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People were not kidding when they said that these two Spanish cities were among the most beautiful and historical places they’ve visited in Spain. I had it all planned out: I was going to do day trips from Málaga – one day for Granada and one day for Ronda.

I did it this way because I knew it would be nice to have a home base for longer than two or three days, but if you’re ok with that, by all means, do Granada – Málaga – Ronda, or whatever makes most sense to you.


First off, everyone told me to make sure to get advance tickets to visit Alhambra, a must-do in Granada. Well, I thought I’d be fine given the time of year, and boy was I wrong. When I got there, they were sold out of tickets to enter all of the areas of Granada. If this happens to you, do NOT turn around. I almost did, and then something told me to keep going past the ticket office. It was like an entrance to a magical kingdom.

I walked down a path that led to a street, and got caught up in a tour accidentally. They weren’t speaking English sadly, so I weaved my way through the group, and found my way to the Alhambra. (Sidebar: I would have done the same if the tour was in English, because it would’ve felt wrong taking the tour without actually paying for it.) Any-who, to my pleasant surprise there was still so much to see even without the ticket.

Personally, I wanted to see the gardens, but there are other options – you just need to know what you want to see before you go. Check out this website if you’re interested in buying tickets, or search online. When I go back, and yes, I will go back, I’ll be sure to get tickets well in advance (at least one month if possible) because from what I’ve read and seen, it simply is stunning inside the grounds.

The drive from Málaga was fairly easy – about 1.5 hours – and it was absolutely stunning. I couldn’t’ soak it all in because I was focused on the road, but from what I did see, it was just gorgeous: Mountains, blue skies, quite a sight.



I heard that Ronda was beautiful, but words cannot describe. Again, the drive was relatively easy and gorgeous – about 1.5 hours. Unforgettable sights of Puente Nuevo bridge overlooking El Tajo gorge, Plaza de Toros, Arab Baths, and so much more – I did pretty much everything that John Kramer posted, apart from the wine tour, the Acinipo Ruins, and the Cuevo del Gato (next time!): The 12 things you must see when visiting Ronda.

There were lots of cute shops. Walking around can be tiring so be sure to stay hydrated and listen to your body. I say that because the hills can be quite steep as you’re walking around Ronda going to all the sites. Take it in one step at a time – I might have stayed in the area for a night or two to really be able to do everything. That being said, there is a lot you can see in just a few hours.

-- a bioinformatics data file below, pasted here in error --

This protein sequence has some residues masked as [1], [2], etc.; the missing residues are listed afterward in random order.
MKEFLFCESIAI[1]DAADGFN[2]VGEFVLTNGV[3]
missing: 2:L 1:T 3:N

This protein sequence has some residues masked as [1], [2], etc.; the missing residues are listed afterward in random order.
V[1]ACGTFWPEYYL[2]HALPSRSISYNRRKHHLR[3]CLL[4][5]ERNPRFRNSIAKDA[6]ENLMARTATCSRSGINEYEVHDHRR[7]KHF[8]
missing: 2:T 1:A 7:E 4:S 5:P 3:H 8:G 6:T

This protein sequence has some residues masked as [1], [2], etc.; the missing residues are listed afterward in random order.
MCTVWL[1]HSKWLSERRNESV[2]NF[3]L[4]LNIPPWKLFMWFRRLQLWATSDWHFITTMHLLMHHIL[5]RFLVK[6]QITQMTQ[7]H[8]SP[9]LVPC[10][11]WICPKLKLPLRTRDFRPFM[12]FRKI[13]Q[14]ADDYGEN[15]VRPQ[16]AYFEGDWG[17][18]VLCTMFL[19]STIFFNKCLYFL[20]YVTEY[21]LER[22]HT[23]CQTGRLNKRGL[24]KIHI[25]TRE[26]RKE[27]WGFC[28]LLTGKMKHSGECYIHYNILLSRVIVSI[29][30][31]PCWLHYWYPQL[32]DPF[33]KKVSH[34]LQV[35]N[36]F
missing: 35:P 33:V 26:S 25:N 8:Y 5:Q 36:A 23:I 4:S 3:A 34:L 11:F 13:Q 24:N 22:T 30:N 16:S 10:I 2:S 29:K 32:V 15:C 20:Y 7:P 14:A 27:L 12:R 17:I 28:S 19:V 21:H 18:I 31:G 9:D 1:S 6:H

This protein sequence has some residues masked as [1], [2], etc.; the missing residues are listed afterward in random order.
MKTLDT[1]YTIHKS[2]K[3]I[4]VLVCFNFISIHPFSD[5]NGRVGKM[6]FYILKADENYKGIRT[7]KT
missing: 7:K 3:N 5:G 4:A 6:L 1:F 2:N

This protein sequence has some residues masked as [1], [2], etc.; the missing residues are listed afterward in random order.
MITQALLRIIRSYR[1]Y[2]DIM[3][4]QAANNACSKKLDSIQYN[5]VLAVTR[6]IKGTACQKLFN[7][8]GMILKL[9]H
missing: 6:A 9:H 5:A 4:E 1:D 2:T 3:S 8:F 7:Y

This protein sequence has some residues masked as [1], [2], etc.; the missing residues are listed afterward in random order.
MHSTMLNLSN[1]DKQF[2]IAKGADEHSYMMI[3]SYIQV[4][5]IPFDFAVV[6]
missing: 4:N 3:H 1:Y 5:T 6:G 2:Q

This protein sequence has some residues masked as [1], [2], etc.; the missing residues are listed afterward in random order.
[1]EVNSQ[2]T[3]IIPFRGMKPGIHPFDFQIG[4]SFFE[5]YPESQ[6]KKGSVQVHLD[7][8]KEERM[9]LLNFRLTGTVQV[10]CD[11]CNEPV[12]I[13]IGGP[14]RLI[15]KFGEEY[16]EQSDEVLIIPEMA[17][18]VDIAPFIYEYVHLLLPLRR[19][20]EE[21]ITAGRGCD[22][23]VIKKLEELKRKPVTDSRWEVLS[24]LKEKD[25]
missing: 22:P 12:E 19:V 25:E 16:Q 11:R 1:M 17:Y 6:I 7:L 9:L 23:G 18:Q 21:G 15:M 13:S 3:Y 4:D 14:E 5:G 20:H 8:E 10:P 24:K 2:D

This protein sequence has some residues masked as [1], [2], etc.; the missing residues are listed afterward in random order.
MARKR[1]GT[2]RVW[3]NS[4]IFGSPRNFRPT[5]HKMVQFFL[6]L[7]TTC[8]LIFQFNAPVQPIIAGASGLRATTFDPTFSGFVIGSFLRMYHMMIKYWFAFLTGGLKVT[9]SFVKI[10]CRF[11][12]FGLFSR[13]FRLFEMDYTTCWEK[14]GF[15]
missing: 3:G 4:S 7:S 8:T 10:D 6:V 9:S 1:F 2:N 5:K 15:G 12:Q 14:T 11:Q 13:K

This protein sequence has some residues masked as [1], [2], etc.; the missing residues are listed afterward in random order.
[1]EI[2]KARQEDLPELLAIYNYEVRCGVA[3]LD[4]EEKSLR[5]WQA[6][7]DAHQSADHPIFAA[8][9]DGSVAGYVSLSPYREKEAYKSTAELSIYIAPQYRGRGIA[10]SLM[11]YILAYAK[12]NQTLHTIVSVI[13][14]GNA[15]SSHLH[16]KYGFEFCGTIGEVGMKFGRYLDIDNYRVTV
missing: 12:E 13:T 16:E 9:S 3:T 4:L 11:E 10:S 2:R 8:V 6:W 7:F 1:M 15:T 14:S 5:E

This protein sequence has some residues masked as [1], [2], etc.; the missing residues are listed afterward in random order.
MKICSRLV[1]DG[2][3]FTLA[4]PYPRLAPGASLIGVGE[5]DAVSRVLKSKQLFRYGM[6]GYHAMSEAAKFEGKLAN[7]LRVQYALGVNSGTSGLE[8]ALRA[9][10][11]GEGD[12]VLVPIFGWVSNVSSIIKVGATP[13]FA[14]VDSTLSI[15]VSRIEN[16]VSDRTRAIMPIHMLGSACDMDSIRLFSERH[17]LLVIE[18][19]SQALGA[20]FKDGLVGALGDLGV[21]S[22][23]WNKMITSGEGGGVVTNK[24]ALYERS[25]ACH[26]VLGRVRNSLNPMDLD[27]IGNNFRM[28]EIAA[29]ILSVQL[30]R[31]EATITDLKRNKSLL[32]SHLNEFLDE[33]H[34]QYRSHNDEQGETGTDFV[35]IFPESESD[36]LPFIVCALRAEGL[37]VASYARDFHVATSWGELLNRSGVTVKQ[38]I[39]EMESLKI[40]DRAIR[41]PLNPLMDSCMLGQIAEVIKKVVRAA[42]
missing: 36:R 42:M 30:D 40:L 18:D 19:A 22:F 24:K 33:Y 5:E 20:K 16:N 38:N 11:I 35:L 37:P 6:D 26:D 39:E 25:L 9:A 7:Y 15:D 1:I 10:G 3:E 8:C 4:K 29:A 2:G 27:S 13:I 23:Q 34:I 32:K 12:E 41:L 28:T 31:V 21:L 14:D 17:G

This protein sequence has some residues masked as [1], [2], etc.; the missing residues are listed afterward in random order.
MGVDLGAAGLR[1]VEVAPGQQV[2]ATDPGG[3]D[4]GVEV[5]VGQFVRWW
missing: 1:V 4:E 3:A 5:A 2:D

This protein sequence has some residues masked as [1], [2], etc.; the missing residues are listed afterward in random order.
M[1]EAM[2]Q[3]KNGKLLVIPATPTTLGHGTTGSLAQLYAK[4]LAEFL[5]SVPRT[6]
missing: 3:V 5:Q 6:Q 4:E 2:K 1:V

Before going to Ronda, I read up on the parking rules, because ideally I wanted free parking (i.e. street parking).  I also read that Google maps can lead you right into the center where there are narrow, windy, and even pedestrian roads. Take my advice, if you’re not sure, park in a parking garage AND if you feel the streets are getting narrower, turn around!

Parking in Spain: Be super careful – If there’s yellow paint on the curb, don’t park there; blue, get a parking ticket from the nearby ticket machine; no paint, you can park, but double check for signs, and it would only be for 1 hour or so, depending. In other words, check out the rules before you go because each city is different. Oh, and do not park in front of a garage – seems obvious, but sometimes looks can be deceiving.

At the end, I just sucked it up and parked at an underground parking location – it was about 15 euro for the day. More than I wanted to spend but then again, you can’t put a price on peace of mind. Plus if your car is towed, it’s a bit of a nightmare and can be very costly to get it out from what I’ve heard.

Next stop: Tarifa

Lessons learned:

  • Just because it’s off season, doesn’t mean you don’t have to get advance tickets! Do your research.
  • Sometimes you just have to stop and smell the roses (or stop on the side of the road to take in an amazing view).
  • Get familiar with the area you are going to as much as you can in advance – where to go, where to park, what to see, etc. It can be a bit stressful going somewhere new, but being prepared takes a bit of the edge off 🙂

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Natalia Edelmann

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